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Metal Theft

Volume 542: debated on Monday 19 March 2012

As my right hon. Friend the Home Secretary announced in a statement to the House in January, we are taking legislative action to tackle metal theft, including raising the financial penalties for rogue dealers, banning cash payments for scrap metal and giving the police powers to enter unregistered scrap yards. That is part of a coherent package of measures, which includes enhanced enforcement through the funding of a £5 million national metal theft taskforce.

Rossendale and Darwen has been subjected to a spate of metal thefts, including from the mills and, on Thursday night, from a school in Lower Darwen. Will the Minister inform the House how quickly the cashless payment system will be introduced to stop this metallic crime wave?

I certainly recognise the impact that these crimes are having in communities up and down the country, and my hon. Friend highlights the problems in Rossendale and Darwen. Our amendments to the Legal Aid, Sentencing and Punishment of Offenders Bill prohibiting cash payments will be debated in the Lords on Report tomorrow, and will come before this House in due course. The exact enactment date is subject to the Bill’s receiving Royal Assent, but we anticipate enactment later this year.

Forty Hall in my constituency is a 17th-century Jacobean mansion that is undergoing a £3 million refurbishment. There have been three thefts in the past year, including with violence against security guards. Speed of implementation is one thing, but will the Minister assure me that there will be speed of enforcement against criminals?

I accept absolutely my hon. Friend’s point about the need for strong enforcement, and I am sorry to hear of the problems experienced at Forty Hall in his constituency. A report was published today about threats to heritage sites. We have put forward £5 million for enforcement, which is already bearing fruit, with enforcement action taking place. For example, in the north-east more than 300 police officers and law enforcement personnel have visited scrap metal yards, £900,000 in cash has been seized, and a further operation—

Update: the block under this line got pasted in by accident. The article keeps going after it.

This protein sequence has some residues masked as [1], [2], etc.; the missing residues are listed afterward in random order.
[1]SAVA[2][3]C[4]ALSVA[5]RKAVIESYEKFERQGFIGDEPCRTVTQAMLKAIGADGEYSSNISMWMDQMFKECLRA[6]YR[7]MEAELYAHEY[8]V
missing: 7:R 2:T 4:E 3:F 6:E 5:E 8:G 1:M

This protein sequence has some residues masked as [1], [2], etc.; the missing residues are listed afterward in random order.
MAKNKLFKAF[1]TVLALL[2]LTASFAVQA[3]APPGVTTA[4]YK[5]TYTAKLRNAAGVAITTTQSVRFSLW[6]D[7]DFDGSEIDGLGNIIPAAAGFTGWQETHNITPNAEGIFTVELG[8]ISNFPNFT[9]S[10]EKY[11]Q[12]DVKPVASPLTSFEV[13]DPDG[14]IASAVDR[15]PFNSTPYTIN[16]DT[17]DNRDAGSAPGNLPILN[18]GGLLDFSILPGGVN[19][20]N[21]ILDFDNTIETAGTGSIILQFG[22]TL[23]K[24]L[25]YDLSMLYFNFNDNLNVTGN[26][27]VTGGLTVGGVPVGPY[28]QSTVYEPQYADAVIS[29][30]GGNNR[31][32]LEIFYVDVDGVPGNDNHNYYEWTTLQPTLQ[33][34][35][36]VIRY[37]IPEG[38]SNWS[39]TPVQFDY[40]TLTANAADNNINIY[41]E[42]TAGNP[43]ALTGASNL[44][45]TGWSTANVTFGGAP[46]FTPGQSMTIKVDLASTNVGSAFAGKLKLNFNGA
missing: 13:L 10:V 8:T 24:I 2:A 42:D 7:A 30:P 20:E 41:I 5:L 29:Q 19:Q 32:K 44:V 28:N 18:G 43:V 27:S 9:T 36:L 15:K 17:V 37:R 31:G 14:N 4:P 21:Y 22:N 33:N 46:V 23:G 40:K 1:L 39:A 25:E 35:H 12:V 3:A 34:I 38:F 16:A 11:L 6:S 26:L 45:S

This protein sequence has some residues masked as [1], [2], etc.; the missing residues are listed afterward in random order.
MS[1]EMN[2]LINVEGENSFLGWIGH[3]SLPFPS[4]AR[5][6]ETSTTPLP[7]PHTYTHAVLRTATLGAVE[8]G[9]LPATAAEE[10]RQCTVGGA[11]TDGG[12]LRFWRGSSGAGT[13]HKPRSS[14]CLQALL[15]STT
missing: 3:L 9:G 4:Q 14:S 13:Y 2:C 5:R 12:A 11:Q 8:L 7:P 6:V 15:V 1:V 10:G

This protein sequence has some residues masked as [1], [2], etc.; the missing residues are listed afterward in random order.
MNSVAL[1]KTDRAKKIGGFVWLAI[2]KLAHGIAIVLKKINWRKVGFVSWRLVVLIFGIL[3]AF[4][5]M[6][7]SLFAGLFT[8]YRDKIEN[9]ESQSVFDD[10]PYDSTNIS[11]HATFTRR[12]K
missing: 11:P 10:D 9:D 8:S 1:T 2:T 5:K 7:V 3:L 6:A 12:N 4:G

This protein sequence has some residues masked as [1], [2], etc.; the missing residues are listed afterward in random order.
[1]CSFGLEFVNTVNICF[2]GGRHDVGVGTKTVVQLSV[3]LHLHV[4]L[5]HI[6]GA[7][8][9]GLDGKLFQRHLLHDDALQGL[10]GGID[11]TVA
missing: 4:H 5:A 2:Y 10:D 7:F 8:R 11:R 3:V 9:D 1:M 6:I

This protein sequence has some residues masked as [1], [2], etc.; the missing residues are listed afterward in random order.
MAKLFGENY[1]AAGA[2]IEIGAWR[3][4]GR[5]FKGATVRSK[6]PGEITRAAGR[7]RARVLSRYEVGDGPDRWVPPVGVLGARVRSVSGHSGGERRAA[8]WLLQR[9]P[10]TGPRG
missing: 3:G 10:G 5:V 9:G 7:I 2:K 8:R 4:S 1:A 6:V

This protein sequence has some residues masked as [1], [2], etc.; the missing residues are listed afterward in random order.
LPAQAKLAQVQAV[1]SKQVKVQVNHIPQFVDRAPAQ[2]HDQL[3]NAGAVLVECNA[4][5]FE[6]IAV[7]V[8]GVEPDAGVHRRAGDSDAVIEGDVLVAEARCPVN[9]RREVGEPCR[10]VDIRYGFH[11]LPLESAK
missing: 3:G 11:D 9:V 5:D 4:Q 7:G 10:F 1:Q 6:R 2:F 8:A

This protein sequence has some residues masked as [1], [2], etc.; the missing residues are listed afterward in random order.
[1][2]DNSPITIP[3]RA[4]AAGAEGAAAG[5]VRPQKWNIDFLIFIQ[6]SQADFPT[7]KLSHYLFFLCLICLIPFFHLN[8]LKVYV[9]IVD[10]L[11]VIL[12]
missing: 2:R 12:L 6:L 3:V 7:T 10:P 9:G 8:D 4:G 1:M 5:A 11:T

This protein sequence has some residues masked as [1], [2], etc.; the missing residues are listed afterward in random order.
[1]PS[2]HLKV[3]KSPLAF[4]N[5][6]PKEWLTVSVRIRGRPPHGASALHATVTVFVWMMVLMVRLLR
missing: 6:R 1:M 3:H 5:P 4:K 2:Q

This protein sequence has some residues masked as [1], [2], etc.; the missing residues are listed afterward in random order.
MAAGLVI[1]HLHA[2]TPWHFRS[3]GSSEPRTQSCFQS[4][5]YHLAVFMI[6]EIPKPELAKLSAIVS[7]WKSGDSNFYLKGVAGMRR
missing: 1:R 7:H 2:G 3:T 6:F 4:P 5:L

Order. That is very informative, but I say to the Minister that it would be helpful if we could make some progress. Reading out great screeds just slows things down. It is quite straightforward, really.

Last month, a bronze eagle statue was stolen from the memorial garden at the museum of Army flying in Middle Wallop in my constituency. The statue was placed there to commemorate brave Army aviators who had served their country. What discussions has my hon. Friend had with the Ministry of Justice about sentencing guidelines for those who desecrate memorials to our servicemen and women?

My hon. Friend highlights the significant community impact that metal thefts and desecrations of war memorials and other historical sites have had, and the often irrevocable harm that can be caused. The Bill is being considered in the other place as we speak, and the sanctions in it can lead to an unlimited fine. We will look to follow that through with colleagues in the Ministry of Justice.